4 in 10 Businesses With Cyber Insurance Have Filed A Claim

A Wells Fargo survey of 100 large and mid market companies found that 85%  have purchased cyber insurance and more than 4 in 10 have already filed a cyber insurance claim.

While that survey didn’t ask how much the claims were for, a NetDiligence study says the average claim is about $5 million.

There are a lot of factors that affect the cost of cyber insurance, but a realistic guideline is $2,000 per million dollars of coverage, but that number can vary a lot depending on many factors.

As insurers pay more claims, they are also raising the premiums.  Insurance companies have raised premiums 32% in the first half of 2015 alone for high risk businesses such as retail.  Insurance companies are also increasing deductibles.  Anthem had to agree to a $25 million deductible to get their policy renewed.  Businesses that do make a claim may discover that their policy won’t be renewed at all or the price for a renewal is out of their budget.

All of the breach related lawsuits are not making insurance companies happy either.  They get to pay for the legal fees in addition to the damages and judgements.  For the bigger policies, legal fees are above and beyond the policy limits – a $10 million policy might have to pay out $10 million for remediation and recovery and maybe another $10 million for legal fees.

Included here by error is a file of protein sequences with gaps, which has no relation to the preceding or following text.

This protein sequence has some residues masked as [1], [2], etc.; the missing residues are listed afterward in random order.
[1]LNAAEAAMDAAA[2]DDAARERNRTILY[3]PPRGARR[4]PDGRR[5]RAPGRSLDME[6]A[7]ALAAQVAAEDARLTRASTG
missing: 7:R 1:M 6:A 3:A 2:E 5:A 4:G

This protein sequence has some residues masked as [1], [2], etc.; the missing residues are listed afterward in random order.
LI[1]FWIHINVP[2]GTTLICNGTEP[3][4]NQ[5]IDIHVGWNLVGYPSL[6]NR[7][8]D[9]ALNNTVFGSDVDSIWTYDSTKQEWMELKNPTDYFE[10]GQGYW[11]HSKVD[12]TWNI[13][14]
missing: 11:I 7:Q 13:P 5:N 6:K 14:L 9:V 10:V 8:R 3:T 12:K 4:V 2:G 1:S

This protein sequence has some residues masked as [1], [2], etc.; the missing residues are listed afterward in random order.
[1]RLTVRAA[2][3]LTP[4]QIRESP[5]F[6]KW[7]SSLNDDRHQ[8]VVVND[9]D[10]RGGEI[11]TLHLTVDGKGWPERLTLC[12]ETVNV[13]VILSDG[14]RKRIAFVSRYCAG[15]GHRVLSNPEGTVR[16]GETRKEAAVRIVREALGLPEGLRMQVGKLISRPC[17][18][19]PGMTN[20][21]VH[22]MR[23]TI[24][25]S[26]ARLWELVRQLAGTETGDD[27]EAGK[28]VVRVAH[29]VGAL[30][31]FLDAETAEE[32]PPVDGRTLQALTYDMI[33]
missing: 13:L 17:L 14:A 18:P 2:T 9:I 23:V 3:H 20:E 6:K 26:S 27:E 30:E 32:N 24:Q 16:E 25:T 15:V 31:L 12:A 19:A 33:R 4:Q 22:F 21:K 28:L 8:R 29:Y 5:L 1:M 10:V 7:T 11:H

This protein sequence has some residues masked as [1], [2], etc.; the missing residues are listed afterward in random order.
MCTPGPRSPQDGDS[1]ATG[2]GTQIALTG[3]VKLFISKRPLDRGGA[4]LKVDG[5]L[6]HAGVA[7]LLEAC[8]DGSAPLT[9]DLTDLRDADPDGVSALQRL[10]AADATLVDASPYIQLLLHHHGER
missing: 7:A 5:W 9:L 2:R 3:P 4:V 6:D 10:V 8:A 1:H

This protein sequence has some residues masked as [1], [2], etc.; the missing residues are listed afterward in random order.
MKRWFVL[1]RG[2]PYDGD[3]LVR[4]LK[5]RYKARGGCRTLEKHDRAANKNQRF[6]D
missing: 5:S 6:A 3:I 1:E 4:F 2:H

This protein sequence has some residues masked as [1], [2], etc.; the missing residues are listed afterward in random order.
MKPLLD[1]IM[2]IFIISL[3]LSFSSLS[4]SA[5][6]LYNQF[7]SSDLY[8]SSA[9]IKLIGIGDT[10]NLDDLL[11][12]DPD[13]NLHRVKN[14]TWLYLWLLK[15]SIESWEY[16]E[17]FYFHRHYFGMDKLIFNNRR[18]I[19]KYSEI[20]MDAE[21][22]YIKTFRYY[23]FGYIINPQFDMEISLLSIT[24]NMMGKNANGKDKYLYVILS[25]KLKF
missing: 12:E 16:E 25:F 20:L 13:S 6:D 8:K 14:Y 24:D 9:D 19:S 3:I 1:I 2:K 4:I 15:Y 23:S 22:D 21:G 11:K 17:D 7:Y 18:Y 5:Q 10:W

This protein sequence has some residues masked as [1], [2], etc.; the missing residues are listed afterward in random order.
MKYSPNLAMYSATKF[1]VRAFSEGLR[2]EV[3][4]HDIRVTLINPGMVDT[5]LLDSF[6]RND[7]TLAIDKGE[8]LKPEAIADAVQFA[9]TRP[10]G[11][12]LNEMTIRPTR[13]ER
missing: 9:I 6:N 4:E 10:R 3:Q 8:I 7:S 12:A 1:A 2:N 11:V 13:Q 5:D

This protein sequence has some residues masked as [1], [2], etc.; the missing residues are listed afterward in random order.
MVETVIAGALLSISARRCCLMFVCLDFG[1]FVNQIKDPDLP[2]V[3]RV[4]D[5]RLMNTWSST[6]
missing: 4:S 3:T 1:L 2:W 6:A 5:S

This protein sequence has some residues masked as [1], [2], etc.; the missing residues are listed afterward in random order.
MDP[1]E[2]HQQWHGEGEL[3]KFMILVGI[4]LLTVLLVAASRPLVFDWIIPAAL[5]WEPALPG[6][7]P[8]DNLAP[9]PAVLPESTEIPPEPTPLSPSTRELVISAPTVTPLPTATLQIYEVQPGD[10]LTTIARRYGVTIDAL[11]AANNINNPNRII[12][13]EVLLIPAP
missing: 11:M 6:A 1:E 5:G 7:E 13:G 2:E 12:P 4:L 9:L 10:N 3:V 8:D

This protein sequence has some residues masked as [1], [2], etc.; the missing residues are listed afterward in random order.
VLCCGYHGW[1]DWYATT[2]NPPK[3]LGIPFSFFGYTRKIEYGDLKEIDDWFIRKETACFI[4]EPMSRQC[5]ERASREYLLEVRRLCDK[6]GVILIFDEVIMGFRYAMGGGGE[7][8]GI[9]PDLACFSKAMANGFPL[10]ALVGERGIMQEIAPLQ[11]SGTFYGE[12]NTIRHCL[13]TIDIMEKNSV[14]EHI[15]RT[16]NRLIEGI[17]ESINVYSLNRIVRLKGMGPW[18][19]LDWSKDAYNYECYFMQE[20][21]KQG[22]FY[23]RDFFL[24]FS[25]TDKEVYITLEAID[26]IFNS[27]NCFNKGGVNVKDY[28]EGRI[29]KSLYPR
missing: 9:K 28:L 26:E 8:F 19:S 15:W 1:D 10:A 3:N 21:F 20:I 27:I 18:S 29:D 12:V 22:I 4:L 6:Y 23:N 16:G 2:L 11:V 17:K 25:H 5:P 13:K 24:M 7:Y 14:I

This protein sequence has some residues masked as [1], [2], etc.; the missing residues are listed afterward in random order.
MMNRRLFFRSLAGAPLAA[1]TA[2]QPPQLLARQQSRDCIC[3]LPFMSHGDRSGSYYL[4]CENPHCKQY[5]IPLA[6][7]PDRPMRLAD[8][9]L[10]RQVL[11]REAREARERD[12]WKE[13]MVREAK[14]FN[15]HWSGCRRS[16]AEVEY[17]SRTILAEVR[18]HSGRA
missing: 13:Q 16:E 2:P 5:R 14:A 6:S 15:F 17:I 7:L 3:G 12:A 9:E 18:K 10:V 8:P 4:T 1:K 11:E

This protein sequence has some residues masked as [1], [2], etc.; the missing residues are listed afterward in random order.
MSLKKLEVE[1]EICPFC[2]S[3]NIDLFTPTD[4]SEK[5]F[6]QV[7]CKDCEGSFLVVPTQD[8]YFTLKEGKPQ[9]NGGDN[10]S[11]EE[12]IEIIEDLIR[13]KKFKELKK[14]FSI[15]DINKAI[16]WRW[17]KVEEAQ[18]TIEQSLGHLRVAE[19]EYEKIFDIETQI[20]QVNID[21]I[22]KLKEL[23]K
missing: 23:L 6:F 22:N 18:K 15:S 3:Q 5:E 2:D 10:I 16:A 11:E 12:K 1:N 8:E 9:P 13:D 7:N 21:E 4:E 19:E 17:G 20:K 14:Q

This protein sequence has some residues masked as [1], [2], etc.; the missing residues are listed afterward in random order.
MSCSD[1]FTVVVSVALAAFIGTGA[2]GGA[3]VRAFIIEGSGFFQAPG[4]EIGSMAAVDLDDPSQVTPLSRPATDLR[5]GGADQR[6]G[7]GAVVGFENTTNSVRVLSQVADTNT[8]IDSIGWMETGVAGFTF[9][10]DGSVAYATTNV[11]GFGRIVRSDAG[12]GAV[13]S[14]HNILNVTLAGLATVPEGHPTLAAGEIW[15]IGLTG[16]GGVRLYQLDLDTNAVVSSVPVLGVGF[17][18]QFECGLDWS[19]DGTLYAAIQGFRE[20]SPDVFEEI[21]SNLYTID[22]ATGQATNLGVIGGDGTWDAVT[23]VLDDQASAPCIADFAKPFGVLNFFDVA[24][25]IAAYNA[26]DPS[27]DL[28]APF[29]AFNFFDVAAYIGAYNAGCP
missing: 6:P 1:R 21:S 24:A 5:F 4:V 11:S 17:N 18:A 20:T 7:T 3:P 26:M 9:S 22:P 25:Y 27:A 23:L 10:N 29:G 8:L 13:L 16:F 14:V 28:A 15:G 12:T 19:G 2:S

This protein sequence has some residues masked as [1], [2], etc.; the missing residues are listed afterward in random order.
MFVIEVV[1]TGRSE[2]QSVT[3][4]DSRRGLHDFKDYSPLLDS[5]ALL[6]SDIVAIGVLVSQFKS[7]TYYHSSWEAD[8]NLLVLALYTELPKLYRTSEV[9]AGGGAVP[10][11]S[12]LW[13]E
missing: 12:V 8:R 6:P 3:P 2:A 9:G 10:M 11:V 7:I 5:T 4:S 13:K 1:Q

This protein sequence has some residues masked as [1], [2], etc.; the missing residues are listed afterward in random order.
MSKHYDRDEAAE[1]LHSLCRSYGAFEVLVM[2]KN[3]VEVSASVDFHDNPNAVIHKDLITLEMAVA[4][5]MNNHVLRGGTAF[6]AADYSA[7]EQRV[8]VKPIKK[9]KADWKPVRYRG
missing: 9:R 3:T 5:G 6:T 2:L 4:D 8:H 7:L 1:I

Another scary statistic – Lloyds of London modeled a breach that left 93 million people in the NY-DC corridor in the dark.  The cost of that ranged from $250 BILLION to $1 TRILLION.  That is based on a hack which causes an extended outage.  If generation and distribution facilities are damaged to the extent that they have to be replaced, it could take as long as a year, or more, to order and install new equipment since most of it is custom built, you have to wait in line and almost none of it is built in the U.S.

Admiral Mike Rogers, head of the NSA, said that there are several countries that already have the ability to shut down the computers that manage the U.S. power grid.  Depending on how much damage is done, it could take months to even a few years to repair all the damage.

In the early 2000s, the Idaho National Labs demonstrated the ability to cause a generator to set itself on fire by hacking it.  The video is available on YouTube.

Unfortunately, this is only going to get worse before it gets better.

Information for this post came from NBC.

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